FAIRBANKS (AP) -- A team of Chinese scientists will be headed here later this summer to study Alaska seed and table potatoes.
That's the first step toward certifying the crop for export to one of the world's largest markets, Agriculture Undersecretary Michael Dunn says.
Trade officials say that's one of several agreements reached between the U.S. and China during a four day summit held at Fairbanks this week.
Still elusive is the biggest prize -- agreement by China to import American whole-leaf tobacco. Chinese officials fear the blue mold that plagues American crops could infect stocks there.
While tests have proved conclusively that one type of spores cannot survive the drying and curing process, scientists cannot show that for a second class of spores, said John Thaw, director of the Asia plant disease issues for the U.S. Department of Agriculture.
''We've been stalemated ever since.''
Alaska's disease-free potatoes apparently made for easier negotiations.
''This signals to us that (the Chinese) are serious and willing to put in the investment,'' said Dunn, who was in town for the final two days of the talks. ''The Chinese are looking very, very favorably for us to ship more potatoes into China.''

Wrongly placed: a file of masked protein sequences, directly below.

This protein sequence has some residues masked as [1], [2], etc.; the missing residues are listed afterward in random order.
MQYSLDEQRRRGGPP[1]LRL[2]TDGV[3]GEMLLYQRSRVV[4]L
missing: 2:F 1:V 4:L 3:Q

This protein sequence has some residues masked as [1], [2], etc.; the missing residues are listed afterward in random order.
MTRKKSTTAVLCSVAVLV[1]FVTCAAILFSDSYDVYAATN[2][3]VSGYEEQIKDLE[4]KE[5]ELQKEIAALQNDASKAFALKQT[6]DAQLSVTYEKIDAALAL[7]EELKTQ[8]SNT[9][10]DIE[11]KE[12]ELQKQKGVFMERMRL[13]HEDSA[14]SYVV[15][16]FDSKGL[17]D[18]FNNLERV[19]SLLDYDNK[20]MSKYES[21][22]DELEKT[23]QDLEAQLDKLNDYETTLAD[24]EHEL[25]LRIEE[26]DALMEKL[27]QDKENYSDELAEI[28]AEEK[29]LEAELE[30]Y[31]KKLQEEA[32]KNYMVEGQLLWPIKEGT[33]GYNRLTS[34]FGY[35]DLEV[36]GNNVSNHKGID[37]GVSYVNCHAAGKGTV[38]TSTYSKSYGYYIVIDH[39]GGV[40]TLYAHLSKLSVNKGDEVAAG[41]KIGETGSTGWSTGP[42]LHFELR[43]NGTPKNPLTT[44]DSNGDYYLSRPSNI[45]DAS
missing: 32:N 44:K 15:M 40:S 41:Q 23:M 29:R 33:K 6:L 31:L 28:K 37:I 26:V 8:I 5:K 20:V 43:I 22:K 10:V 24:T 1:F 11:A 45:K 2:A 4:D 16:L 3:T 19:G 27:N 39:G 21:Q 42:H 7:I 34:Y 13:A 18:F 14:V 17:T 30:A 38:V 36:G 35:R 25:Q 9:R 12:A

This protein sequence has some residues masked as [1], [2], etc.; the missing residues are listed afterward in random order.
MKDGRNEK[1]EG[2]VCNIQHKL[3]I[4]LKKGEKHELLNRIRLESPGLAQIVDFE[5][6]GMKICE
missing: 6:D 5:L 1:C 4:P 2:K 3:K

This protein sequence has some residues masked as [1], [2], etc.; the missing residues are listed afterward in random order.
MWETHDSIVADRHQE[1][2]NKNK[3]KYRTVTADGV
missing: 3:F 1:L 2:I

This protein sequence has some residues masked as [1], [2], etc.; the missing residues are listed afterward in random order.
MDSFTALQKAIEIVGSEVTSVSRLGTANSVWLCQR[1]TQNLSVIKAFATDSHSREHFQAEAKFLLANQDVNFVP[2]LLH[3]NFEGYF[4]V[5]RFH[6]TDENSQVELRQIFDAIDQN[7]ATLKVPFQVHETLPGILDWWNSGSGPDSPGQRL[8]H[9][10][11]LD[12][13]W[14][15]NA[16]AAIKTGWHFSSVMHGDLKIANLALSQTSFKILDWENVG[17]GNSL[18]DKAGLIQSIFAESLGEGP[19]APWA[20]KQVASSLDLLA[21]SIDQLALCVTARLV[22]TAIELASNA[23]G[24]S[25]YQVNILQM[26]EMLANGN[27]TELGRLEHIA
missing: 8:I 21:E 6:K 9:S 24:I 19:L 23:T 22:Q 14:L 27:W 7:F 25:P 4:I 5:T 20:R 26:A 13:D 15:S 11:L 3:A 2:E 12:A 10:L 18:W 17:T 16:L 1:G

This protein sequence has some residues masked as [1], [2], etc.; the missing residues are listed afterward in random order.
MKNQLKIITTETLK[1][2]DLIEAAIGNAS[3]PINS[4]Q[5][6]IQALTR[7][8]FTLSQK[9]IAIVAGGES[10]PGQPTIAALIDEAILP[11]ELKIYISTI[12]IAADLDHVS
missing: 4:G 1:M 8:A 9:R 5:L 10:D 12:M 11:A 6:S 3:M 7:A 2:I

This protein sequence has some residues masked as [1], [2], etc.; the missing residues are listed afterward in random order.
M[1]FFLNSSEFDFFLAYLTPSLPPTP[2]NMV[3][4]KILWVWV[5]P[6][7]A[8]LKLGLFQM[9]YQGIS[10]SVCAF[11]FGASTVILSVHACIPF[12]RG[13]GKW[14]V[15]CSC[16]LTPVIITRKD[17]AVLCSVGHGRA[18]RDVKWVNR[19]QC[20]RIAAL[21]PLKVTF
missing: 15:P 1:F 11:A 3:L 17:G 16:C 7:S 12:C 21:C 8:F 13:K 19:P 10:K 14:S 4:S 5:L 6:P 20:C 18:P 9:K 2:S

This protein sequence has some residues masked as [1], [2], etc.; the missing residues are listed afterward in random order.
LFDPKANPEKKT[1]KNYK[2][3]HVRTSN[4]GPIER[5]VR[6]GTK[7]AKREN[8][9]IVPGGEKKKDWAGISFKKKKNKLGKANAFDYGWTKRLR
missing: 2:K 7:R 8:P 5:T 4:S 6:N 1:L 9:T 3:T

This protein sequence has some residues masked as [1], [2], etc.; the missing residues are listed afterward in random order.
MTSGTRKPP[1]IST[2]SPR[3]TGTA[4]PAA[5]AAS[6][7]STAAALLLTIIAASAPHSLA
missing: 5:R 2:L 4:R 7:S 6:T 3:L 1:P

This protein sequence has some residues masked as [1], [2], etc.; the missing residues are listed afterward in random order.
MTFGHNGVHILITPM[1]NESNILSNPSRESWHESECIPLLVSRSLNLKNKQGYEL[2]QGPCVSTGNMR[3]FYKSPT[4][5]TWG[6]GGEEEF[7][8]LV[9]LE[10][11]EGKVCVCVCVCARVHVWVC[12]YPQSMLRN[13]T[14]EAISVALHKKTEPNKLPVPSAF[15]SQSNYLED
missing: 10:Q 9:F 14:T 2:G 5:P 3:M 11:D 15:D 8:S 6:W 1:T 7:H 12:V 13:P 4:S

Although such a decision could be years in the making, it would be a coup for University of Alaska Fairbanks professor Jenifer Huang McBeath, who has worked for years to certify that Alaska's potatoes are virus- and fungus-free, and the state Division of International Trade and Market Development, which brought the talks to Fairbanks and helped get potatoes on the annual meeting's agenda.
It also would be a boon to the state's potato farmers, who plant from 800- to 1,000 acres of seed and table potatoes a year.
''If we could come up with an agreement, it would probably (increase) 10-fold the number of potatoes sold in Alaska,'' said Charles ''Andy'' Andrews, a Delta Junction farmer who planted 10 acres of potatoes this year.
''It would be a great day for the potato crop.''
The seed potato market is a tough one, Andrews said. The Dutch hope to sell to China, as do potato-growing states in the Lower 48. But Alaska's geography and climate place the state at an advantage. The Chinese do not want to risk importing potatoes from regions that have experienced outbursts of late blight, a fungus that attacks potatoes. Crops from Alaska's Interior never have experienced that malady.
''That's our ace in the hole,'' Andrews told the Fairbanks Daily News-Miner.
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